While in the emergency room, the following vital signs were recorded: the patient’s blood pressure was 140/80 mmHg, pulse rate was 113 beats per minute, respiratory rate was 20 breaths per minute, and body temperature 37.3 °C. A physical examination revealed no abnormalities outside of the abdominal area, where distended abdomen and hypoactive bowel sounds were observed. The right side of the abdomen was tender and the dull pain shifted upon abdominal percussion. The liver span was 16 cm in the right midclavicular line, and the spleen was not palpable. In addition, a superficial engorged vein was found on the abdominal wall. The patient’s laboratory data showed abnormal liver biochemistry tests, including: aspartate aminotransferase: 62 U/L, alanine aminotransferase: 108 U/L, total bilirubin: 1.4 mg/dL, and creatinine: 3.89 mg/dL. The patient had normocytic anemia (hemoglobin: 11.2 g/dL), normal platelet count (238000/mm3), and normal prothrombin time.

An abdominal ultrasound revealed multiple hyperechoic or mixed echoic tumors in the bilateral lobes of the liver (Figure (Figure1);1); minimal ascites fluid was detected. Liver dynamic computed tomography (CT) also indicated the presence of multiple liver tumors. The liver tumors were hypodense before contrast injection (Figure (Figure2A)2A) and showed heterogeneous enhancement in the arterial phase and portal venous phase after contrast injection (Figure (Figure2B).2B). The liver tumor showed no sign of contrast washout in the delayed phase of CT. The patient continued to suffer from persistent abdominal pain and abdominal distension during hospitalization. An ultrasound-guided fine needle biopsy was performed on the tumors in liver segment four, where no ascites accumulated between the peritoneum and liver border. However, only fragmented hepatic tissue specimens and a large amount of blood fluid were obtained from the procedure.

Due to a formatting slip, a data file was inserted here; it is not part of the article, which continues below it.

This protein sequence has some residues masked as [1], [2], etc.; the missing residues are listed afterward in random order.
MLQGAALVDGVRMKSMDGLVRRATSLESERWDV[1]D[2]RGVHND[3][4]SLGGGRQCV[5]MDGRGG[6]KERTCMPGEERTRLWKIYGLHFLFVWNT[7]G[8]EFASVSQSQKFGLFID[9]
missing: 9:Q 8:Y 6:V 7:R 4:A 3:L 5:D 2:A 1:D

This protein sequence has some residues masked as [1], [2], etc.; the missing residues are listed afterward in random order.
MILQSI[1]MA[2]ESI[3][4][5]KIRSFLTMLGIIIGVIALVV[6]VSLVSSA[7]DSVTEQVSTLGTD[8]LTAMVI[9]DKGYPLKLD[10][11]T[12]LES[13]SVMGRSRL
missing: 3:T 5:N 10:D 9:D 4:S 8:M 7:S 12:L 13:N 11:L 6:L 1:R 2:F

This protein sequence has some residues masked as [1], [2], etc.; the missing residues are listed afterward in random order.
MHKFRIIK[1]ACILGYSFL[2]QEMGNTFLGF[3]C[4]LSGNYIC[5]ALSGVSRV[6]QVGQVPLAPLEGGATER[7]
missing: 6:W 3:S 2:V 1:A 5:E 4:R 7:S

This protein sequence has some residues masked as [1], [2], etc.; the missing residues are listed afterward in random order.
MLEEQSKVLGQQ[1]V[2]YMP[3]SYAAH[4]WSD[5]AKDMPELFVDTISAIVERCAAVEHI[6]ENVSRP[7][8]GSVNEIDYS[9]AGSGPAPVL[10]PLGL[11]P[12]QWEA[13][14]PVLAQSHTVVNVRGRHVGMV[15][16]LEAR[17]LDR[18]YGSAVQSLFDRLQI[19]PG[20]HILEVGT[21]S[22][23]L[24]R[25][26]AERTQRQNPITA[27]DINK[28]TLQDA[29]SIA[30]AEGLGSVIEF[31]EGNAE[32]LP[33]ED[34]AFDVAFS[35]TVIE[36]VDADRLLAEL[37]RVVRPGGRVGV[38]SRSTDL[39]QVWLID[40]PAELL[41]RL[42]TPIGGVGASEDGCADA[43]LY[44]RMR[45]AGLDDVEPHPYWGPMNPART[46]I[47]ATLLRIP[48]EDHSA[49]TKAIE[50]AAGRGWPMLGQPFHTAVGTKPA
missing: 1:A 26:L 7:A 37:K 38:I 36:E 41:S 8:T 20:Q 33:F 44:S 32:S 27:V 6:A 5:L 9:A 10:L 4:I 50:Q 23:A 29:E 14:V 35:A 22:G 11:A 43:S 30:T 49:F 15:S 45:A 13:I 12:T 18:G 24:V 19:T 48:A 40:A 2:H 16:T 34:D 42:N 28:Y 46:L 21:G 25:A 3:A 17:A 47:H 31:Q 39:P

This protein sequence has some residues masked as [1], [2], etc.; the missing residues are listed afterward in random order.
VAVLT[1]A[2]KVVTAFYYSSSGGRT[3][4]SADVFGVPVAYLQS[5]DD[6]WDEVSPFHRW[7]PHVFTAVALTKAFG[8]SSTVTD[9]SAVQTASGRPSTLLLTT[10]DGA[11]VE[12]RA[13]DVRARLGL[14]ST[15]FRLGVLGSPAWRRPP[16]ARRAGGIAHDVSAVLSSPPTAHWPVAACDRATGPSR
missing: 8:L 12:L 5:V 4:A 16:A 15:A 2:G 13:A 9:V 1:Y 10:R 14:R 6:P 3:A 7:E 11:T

Figure 1
Abdominal ultrasound showing multiple hyperechoic or mixed echoic tumors in the bilateral lobes of liver (arrows). Minimal ascites was also detected. A: One mixed echoic tumor (arrows) at segment 3, left portal vein (PV); B: One mixed echoic tumor (marked) ...
Figure 2